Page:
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Laura Lacy

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Laura Lacy Video Card

 Laura Lacy doesn’t live her life with the roll of the dice. More like the flip of a coin.

She keeps handy a coin that Rotary International issues its members – a tangible reminder of the service organization’s four-way test. The ethical guide asks that in all that they think, say or do, Rotarians consider whether:

  • It is the truth.
  • It is fair to all concerned.
  • It builds goodwill and better friendships.
  • It benefits all concerned.

“Attitude is everything,” Lacy said. “If you start with the right attitude, you can really make things happen and influence people positively.”

Based in Dallas, Lacy traveled the U.S. from 2003-09, appraising commercial properties. She moved to San Angelo in 2009 after marrying county prosecutor Leland Lacy. Although worried how the move would impact her career, her uncle-in-law, Realtor Lance Lacy, introduced her to the local banks, “and it was off to the races.”

“I don’t miss much about Dallas,” she said. “The quality of life here is awesome, and I love the people. It’s been a blessing.”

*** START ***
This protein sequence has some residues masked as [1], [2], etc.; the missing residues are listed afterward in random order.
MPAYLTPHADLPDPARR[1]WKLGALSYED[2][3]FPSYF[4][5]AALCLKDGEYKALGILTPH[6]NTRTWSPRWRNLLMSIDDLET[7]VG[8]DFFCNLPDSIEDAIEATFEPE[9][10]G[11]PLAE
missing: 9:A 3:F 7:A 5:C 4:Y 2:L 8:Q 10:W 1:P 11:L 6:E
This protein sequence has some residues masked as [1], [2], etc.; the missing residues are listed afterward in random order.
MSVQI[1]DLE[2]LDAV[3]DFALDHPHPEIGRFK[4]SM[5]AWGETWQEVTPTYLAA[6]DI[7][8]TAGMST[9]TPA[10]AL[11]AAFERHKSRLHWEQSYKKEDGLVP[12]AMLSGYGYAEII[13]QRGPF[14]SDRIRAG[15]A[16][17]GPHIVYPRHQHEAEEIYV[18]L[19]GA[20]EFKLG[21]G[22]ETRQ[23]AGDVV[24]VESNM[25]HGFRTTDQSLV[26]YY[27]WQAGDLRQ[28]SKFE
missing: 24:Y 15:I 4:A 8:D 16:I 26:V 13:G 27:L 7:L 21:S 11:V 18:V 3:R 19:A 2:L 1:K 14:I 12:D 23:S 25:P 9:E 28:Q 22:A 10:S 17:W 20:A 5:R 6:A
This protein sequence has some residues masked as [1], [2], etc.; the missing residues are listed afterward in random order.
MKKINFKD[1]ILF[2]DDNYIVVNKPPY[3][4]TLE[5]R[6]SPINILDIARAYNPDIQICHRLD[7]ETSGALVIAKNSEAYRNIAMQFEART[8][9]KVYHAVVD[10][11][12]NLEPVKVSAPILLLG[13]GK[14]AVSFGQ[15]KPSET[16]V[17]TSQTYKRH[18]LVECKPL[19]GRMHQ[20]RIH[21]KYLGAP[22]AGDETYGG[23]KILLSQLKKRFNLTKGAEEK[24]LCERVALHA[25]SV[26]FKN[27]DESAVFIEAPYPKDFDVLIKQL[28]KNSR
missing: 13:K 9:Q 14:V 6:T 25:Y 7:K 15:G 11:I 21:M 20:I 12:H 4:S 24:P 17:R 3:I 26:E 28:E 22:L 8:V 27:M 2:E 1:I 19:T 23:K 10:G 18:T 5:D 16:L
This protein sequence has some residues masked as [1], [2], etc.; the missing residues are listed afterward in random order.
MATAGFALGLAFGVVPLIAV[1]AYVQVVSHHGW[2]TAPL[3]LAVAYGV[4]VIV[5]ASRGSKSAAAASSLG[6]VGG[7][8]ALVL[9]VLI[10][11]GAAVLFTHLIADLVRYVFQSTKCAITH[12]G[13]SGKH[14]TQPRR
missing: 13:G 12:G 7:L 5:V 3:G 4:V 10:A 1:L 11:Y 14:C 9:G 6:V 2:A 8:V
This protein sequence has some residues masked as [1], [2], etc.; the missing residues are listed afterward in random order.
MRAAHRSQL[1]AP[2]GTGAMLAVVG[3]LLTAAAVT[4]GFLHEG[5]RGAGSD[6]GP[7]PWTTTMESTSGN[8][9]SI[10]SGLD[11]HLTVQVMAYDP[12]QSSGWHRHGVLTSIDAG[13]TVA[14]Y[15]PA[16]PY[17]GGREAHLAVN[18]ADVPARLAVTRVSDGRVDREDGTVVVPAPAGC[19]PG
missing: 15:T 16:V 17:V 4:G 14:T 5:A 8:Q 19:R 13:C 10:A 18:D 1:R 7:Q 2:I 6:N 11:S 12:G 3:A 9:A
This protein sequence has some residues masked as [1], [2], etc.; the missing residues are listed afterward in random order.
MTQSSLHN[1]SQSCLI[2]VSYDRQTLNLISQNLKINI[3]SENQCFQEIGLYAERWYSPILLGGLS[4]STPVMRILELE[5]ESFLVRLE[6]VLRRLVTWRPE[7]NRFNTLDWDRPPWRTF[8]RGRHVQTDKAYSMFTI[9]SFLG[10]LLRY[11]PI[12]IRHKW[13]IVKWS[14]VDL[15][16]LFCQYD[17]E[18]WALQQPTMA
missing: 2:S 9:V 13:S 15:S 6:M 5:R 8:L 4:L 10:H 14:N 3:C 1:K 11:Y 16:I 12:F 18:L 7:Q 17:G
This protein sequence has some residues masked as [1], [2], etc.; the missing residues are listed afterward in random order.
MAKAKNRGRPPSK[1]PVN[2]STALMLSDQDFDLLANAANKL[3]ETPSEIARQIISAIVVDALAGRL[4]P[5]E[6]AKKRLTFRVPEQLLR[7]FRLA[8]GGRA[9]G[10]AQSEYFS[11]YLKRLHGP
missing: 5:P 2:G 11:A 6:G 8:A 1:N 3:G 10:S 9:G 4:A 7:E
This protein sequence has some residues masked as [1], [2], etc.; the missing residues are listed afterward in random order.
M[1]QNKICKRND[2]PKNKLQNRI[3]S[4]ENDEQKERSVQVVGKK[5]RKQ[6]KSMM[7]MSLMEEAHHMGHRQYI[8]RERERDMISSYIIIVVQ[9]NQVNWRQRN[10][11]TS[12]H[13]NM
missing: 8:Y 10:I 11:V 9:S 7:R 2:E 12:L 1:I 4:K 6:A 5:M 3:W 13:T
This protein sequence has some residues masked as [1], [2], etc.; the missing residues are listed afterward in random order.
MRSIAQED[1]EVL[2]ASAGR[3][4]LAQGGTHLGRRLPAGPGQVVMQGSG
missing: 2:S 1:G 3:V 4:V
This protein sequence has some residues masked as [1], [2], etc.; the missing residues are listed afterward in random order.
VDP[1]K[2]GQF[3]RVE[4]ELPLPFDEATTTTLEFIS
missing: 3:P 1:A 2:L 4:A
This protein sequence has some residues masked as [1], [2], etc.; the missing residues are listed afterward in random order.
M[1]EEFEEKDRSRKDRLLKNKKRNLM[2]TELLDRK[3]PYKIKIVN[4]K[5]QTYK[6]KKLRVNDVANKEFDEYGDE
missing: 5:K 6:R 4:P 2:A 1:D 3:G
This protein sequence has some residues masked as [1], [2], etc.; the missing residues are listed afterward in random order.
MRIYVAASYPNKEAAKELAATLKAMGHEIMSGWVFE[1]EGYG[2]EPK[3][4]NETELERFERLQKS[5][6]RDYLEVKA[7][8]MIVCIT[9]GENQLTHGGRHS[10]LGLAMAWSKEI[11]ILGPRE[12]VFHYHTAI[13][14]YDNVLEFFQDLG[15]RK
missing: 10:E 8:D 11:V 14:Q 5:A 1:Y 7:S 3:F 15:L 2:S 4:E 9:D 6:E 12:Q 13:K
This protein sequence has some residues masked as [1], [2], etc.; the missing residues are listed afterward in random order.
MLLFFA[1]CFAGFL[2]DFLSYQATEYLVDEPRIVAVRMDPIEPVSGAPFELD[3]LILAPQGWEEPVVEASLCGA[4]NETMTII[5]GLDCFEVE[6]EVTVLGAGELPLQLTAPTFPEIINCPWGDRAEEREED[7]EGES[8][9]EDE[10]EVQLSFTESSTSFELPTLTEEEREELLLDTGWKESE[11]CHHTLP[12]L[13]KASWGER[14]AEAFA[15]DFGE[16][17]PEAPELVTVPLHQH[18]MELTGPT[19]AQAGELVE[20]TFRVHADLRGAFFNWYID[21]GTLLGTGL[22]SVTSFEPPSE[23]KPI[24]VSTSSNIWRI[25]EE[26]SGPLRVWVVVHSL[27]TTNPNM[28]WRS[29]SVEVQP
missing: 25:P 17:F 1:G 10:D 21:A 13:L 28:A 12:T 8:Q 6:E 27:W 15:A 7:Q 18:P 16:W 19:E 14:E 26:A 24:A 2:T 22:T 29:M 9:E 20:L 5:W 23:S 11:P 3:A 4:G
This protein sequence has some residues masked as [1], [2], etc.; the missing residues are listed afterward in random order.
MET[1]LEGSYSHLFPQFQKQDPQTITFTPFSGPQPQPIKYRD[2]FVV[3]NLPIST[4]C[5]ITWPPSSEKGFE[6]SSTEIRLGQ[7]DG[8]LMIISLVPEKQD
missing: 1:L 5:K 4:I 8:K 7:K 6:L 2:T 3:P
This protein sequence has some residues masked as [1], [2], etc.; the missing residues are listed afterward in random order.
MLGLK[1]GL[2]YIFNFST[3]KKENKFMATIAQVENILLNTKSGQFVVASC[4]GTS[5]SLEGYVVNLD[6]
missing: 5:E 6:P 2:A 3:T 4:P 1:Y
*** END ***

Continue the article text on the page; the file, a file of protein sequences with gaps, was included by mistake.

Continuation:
She joined the San Angelo West Rotary Club partly to network with business and community leaders. More importantly, Lacy said she aspires to the club’s credo of “service before self.”

“A true leader is a servant leader – someone who is really willing to go out there and do it themselves and be a good example,” she said.

Lacy, 36, grew up in the organization. Her grandfather was a Rotarian in Waco, and in high school, she presided over one of the state’s largest chapters of Interact – Rotary’s high school service organization.

In San Angelo, she has helped organize the planting of American flags at more than 100 homes and businesses on patriotic holidays. The effort raises funds for Rotary’s annual banquet honoring the top 50 graduates of Central and Lake View high schools.

Lacy’s club chose her as its Rotarian of the Year in 2011 and later as its president, the youngest in its 50-year history. Despite her leadership role, she worries about Rotary’s declining and aging membership across the country.

“My generation are not joiners,” she said. “We have a problem with work-life balance. And Rotary has struggled to keep up with the times.”

Other service endeavors include the Junior League of San Angelo and the San Angelo Association of REALTORS. Past works include the Christian Women’s Job Corps, which pairs Bible study with life skills training for women needing jobs.

Service, Lacy said, is “in my blood.” Her grandfather was president of Baylor University from 1961-81. Her mother served on the school board and as Junior League president in Waco.

“If you asked my parents, they would say I was a born leader – I was kind of a bossy little girl,” Lacy said, laughing. “The past few years, I have tried to embrace the different personality styles of people, realizing that not everyone may be Type A extrovert like I am. But I’ve always felt led to lead people. It’s just in me.”